UCCS secretly took photos of hundreds of students in facial recognition study
Over 1,700 photographs were taken of completely unaware college students for an ongoing study on facial recognition.
Facial recognition researchers obtained these photos at the University of Colorado, Colorado Springs (UCCS) without their permission, according to the Colorado Springs Independent. The study, which began in 2012, was conducted by Professor Terrance Boult, who had mounted a camera to a building in an area of heavy foot traffic to capture images of passing students.
The study’s mission was to test if the facial recognition algorithms could detect faces in longer distances and varying lighting. Once the images were collected, researchers sorted them by individual, with each collection of photos detailing a single person with a variety of outfits from separate days.
This collection created a dataset called “UnConstrained College Students,” which is being used for training facial recognition algorithms and surveillance tools. The collection of this data was funded, at least in part, by U.S. military and intelligence agencies.
“The Brave New World, Aldous Huxley, is here,” Boult said, referencing Huxley’s well-known dystopian novel, according to the Independent.
As Boult pointed out, it is not technically illegal to take photos of people in public. The collection and use of the photos, however, has raised ethical concerns regarding privacy. Most of the subjects whose photographs were taken were unaware that they have been put in the dataset.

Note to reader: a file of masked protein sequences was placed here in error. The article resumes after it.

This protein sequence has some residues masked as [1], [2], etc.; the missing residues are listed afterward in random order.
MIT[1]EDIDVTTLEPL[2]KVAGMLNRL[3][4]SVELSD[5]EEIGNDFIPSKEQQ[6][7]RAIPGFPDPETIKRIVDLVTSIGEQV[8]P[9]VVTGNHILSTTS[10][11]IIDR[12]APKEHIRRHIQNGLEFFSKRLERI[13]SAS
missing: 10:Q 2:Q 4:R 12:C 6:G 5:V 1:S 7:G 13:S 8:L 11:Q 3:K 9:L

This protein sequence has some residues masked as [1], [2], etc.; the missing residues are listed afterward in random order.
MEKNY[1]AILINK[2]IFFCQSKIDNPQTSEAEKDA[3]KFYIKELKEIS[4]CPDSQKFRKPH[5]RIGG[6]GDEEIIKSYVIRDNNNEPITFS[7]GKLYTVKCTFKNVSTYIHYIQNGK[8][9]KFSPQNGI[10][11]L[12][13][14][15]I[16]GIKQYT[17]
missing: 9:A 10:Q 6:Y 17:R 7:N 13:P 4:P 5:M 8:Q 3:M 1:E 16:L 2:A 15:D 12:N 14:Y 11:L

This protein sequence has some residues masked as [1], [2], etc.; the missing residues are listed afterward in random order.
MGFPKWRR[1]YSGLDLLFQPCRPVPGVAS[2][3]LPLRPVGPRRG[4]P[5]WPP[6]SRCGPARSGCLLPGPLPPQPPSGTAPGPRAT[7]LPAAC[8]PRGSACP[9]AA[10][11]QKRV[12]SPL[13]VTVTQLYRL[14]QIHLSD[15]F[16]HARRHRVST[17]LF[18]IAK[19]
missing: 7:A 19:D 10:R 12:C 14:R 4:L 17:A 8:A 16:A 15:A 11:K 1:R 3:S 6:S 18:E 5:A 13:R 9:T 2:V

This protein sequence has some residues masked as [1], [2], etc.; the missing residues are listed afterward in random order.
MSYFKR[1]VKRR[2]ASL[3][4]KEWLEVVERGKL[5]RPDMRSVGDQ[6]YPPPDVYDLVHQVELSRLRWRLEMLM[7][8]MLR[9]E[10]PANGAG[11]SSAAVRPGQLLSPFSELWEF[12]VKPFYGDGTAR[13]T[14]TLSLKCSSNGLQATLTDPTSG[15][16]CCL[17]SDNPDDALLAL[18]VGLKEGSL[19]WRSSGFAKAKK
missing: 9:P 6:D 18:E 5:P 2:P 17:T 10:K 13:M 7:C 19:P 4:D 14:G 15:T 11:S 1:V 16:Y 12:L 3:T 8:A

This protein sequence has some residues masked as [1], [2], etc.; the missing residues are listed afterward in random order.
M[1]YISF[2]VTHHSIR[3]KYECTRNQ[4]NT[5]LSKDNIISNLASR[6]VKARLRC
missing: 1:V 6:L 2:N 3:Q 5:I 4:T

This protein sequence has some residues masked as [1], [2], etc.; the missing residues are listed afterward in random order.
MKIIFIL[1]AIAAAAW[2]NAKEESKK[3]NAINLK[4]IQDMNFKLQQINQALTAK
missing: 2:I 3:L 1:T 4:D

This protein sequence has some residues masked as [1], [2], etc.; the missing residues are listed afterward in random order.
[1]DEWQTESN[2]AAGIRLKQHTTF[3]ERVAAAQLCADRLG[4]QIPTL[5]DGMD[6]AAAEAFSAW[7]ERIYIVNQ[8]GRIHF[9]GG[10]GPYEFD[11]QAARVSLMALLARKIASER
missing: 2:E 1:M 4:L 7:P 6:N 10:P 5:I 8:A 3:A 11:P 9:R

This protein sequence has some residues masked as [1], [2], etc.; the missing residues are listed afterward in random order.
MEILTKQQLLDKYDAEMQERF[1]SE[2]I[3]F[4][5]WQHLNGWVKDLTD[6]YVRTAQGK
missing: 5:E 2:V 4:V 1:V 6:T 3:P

“There is a lot of work to do to unwind the degradation of privacy over the last 10, 15 years,” said Adam Harvey, an independent American artist, reported the Independent. Harvey found a friend’s face being used to train facial recognition algorithms while putting together MegaPixels, an art project, that explores the ethics of facial recognition.
Others have commented on the issue of privacy with the study, as well.
“This is essentially normalizing Peeping Tom culture,” said David Maass, senior investigative researcher from the Electronic Frontier Foundation, according to the Independent.
Devon Johnson, who graduated from UCCS in spring 2019, also reacted in a statement to Campus Reform.
”It is absolutely a violation of privacy but unfortunately this is something not far out of UCCS’ modus operandi. The administration is totally set on doing the things that they want to do without any concern about the positive or negative impacts on the student body. I graduated this year and I could not have been more pleased to get away from the systematic abuses of power, and consistent disregard for student rights,” he said.
UCCS released a document, defending its rationale and the dataset. Titled, “Addressing concerns from the non research community,” UCCS addressed criticism of the study, saying that publications in the news have many factual errors, which are ultimately responsible for raising doubt in the minds of “common people.”
The statement emphasizes that the dataset does not record names or identifiers for each photo taken. Individuals can also have their face removed from the recognition software per request, but “since the dataset is hard and the technology isn’t so advanced, a face recognition software won’t be able to remove all your pictures.”
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